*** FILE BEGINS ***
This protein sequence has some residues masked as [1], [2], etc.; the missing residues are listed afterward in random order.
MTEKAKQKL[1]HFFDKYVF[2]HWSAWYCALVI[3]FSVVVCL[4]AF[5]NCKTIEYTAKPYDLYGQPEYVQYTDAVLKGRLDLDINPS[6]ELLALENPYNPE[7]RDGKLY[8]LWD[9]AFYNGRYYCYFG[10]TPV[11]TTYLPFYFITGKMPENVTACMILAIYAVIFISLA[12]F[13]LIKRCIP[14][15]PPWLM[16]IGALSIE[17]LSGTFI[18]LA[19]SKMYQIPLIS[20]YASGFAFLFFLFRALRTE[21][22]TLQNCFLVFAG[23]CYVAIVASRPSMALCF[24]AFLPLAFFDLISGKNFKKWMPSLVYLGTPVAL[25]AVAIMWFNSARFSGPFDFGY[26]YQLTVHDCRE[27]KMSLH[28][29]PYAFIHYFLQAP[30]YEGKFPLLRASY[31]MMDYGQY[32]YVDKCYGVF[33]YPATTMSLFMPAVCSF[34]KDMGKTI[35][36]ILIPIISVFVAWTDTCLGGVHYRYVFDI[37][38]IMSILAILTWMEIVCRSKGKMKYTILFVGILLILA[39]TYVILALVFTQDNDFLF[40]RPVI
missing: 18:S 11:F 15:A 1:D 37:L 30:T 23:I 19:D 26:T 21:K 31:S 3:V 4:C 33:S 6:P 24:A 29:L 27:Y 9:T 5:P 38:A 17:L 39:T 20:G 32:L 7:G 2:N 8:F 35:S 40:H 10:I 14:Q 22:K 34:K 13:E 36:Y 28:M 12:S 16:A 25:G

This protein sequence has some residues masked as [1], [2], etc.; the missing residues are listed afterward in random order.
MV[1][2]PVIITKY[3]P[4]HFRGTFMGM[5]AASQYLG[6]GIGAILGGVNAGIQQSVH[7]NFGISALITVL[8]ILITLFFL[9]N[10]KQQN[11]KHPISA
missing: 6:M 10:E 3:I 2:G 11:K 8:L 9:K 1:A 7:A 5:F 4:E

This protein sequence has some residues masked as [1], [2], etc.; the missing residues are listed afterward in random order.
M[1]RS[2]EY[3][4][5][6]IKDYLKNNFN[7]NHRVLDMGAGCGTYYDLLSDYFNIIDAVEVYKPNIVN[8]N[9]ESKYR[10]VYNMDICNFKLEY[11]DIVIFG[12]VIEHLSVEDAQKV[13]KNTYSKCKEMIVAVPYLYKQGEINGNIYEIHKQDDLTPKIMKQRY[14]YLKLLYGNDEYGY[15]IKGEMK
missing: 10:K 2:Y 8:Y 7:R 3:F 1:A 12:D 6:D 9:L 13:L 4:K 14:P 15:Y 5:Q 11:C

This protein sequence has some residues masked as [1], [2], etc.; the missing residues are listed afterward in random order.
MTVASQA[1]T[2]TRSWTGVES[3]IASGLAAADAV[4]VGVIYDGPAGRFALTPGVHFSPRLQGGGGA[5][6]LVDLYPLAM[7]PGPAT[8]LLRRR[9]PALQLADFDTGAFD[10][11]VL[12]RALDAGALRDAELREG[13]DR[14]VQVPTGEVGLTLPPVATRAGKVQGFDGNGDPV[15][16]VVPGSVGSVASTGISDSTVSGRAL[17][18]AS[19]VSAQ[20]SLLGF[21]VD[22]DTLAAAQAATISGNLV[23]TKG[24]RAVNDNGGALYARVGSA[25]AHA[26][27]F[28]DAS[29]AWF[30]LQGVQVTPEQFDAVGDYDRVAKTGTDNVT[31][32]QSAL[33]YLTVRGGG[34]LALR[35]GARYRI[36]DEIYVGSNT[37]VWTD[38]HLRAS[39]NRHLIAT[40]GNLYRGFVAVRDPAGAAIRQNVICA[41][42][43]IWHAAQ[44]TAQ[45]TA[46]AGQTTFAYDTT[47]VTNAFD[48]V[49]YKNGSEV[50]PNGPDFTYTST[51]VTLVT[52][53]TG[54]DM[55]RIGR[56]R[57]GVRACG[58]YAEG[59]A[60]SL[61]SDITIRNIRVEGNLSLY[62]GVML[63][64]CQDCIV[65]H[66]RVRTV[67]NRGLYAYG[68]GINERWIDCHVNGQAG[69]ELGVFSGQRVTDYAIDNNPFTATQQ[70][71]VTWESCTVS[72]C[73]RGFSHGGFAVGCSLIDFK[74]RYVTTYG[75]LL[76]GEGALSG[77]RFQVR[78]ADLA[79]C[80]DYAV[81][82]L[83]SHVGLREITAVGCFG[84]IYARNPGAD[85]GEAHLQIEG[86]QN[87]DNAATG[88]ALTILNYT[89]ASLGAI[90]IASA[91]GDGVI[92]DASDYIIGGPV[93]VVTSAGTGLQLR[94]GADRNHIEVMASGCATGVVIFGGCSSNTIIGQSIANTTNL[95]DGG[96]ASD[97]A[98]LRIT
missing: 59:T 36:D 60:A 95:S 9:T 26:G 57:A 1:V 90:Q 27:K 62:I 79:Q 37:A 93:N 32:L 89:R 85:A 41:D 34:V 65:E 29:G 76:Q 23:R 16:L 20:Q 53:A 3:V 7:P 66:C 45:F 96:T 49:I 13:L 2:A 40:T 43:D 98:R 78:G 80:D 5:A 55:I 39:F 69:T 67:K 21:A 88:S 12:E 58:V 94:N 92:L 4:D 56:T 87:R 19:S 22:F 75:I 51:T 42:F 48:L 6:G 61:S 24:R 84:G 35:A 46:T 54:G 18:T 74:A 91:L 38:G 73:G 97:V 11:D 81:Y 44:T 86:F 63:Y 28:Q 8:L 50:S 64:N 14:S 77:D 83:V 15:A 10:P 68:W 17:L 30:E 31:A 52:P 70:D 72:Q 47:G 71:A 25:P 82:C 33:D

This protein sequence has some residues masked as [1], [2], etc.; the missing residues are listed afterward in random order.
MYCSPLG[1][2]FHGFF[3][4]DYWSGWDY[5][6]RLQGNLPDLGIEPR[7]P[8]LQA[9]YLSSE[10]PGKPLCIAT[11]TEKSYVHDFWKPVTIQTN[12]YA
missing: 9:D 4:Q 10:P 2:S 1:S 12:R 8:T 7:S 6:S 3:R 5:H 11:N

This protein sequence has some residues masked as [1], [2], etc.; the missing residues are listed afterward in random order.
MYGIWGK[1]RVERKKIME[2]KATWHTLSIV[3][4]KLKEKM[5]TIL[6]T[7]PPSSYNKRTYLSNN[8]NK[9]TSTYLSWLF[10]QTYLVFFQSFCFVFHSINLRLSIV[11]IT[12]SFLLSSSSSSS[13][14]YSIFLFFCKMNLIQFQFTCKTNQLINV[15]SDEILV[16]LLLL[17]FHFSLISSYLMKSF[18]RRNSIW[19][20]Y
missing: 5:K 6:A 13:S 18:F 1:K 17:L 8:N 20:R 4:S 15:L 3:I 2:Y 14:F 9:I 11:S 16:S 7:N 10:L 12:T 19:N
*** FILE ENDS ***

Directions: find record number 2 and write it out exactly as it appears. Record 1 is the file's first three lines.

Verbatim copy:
This protein sequence has some residues masked as [1], [2], etc.; the missing residues are listed afterward in random order.
MV[1][2]PVIITKY[3]P[4]HFRGTFMGM[5]AASQYLG[6]GIGAILGGVNAGIQQSVH[7]NFGISALITVL[8]ILITLFFL[9]N[10]KQQN[11]KHPISA
missing: 6:M 10:E 3:I 2:G 11:K 8:L 9:K 1:A 7:A 5:F 4:E